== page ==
Ms Darabi's case was brought to the world's attention by her paintings
Human rights groups have protested against the execution on Friday of a young Iranian woman for a murder committed when she was 17 years old.
Amnesty International said it was outraged by Delara Darabi's hanging and that she did not get a fair trial.
The head of Iran's judiciary had recently granted a two-month stay of execution but her lawyer says this was disregarded by the prison authorities.
Ever since her confession Ms Darabi, an artist, had said she was innocent.
She said she had taken the blame to save her boyfriend.
Her case received international attention after dramatic paintings and drawings created in her cell were seen around the world.
The head of the Iranian judiciary recently granted a two-month stay of execution.
But according to her lawyer this order was simply disregarded by the prison authorities, who provided no notice of the execution.
Ms Darabi's case attracted attention around the world
The BBC's Jon Leyne in Tehran says that early on Friday morning Delara Darabi made a desperate phone call to her parents, saying she could see the hangman's noose.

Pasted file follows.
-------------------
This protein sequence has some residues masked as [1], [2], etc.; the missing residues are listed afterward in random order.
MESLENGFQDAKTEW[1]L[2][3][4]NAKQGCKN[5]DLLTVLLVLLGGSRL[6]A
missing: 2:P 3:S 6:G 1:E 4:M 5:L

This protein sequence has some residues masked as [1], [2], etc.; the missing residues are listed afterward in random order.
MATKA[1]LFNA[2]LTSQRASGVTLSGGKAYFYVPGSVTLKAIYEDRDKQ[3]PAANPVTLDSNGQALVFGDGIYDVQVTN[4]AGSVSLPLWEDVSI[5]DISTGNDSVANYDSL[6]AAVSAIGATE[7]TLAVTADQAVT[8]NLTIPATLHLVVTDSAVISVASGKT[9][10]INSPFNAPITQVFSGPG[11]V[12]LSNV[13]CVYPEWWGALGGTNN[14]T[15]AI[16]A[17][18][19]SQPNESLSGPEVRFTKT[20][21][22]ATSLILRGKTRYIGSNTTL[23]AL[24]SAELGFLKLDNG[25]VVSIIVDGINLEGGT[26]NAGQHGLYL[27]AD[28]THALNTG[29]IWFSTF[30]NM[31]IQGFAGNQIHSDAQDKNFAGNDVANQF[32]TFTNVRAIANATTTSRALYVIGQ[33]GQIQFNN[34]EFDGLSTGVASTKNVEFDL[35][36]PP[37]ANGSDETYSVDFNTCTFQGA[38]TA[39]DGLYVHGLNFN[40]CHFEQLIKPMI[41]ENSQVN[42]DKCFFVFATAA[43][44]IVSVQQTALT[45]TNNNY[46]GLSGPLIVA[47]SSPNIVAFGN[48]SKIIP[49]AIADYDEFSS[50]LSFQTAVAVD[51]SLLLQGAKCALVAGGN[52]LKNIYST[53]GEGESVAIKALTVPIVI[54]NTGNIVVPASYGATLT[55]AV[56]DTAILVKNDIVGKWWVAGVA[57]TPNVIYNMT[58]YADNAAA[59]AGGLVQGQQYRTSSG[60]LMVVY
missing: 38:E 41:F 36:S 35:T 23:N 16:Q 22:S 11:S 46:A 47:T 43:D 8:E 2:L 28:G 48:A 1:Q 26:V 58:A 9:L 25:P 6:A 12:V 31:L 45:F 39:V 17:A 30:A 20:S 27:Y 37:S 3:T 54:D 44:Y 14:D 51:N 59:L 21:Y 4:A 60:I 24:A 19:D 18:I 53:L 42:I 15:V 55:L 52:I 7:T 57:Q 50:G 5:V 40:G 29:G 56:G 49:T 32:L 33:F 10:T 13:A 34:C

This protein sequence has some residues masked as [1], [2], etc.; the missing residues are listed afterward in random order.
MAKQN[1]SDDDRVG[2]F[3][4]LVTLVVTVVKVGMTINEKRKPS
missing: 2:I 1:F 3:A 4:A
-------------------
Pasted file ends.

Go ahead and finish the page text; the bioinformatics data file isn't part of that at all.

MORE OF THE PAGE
"Mother they are going to execute me, please save me," she said, before a prison official took the phone away and said: "We are going to execute your daughter and there's nothing you can do about it."
Hassiba Hadj Sahraoui, Amnesty's deputy chief for the Middle East and North Africa, said that the execution was a cynical move to avoid international protests.
"Amnesty International is outraged at the execution of Delara Darabi, and particularly at the news that her lawyer was not informed," she said.
"Amnesty International does not consider her trial to have been fair, as the courts later refused to consider new evidence which the lawyer said would have proved she could not have committed the murder," a statement by the group said.
The statement added that Iran had executed 42 juvenile offenders since 1990, in disregard of international law.